One of the things you have to also understand about older aged whiskeys is the evaporation component to aging in barrels. A general rule of thumb is about 2% loss per year due to angel share. So a 18 year old has lost about 36% of the initial volume that it started out as. This along with housing something for 18+ years and also having to wait that long for a return on your initial investment, all costs a lot of money.I am not familiar with NAS Scotch. I guess I have fallen behind on reading whisky journalism.
I have said the following before, but have never seen it quite spelled out in any text, although no one has ever corrected me: I highly suspect that longer aged whiskies most often involve barrels selected as the better barrels. That is, it is not just six years of aging that distinguishes, say, a 12 year-old Highland Park from an 18 year-old Highland Park. Otherwise, there would be a whole lot more 18 year-old whisky around. Aging is not inexpensive, but I do not see anyway six more years in the barrel could account for the price or the quality difference between 12 and 18 year-old whisky.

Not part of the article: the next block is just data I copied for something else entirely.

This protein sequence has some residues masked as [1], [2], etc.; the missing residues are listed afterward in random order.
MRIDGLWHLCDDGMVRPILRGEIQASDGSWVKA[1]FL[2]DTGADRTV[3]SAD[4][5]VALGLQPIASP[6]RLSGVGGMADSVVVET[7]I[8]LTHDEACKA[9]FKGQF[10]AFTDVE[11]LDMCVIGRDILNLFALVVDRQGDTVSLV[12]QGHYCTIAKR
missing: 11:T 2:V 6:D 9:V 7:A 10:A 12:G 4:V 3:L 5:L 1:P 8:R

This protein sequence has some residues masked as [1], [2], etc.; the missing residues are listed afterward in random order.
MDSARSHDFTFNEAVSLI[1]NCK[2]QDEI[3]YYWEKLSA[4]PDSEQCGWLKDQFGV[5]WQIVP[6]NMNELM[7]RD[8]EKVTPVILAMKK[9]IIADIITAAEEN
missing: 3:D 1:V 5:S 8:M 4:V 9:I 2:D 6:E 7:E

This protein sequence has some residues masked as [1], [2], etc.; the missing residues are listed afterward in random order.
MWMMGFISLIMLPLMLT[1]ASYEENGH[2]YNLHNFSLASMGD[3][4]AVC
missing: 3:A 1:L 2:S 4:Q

I really do not know how this bears on NAS whisky. To me, Scotland, like Cognac, France, has really gotten control of a tight relationship between price and quality, in that for the most part one does not find really great whisky for cheap. I do not think the same is true to the same extent as to bourbon and rye. There are still big bargains out there, and age seems to have less to do with quality when it comes to bourbon and rye. My favorite rye these days is probably Peerless. Not inexpensive, that is for sure. But the usual bottling is only two years old, and the special bottlings are only three. If age is crucial, how can that possibly be?
Also you really can't compare aging and costs from scotchs to bourbons. The extreme hot and cold climate in Kentucky ages whiskey extremely different from the effects of the cooler climate of Scotland. The fact that scotch uses used barrels and bourbon has to use new barrels also effects on how the flavor impact on aging as well. But in general the hotter Kentucky climate causes a higher rate of evaporation vs the cooler climate of Scotland, which is why you there is more scotch aged in the high teens vs bourbon.
But to me age statements are the end all be all of what makes a good whiskey. Does longer aging do different things to the whiskey, yes it does. But it doesn't mean NAS/younger whiskeys are bad. Its just different.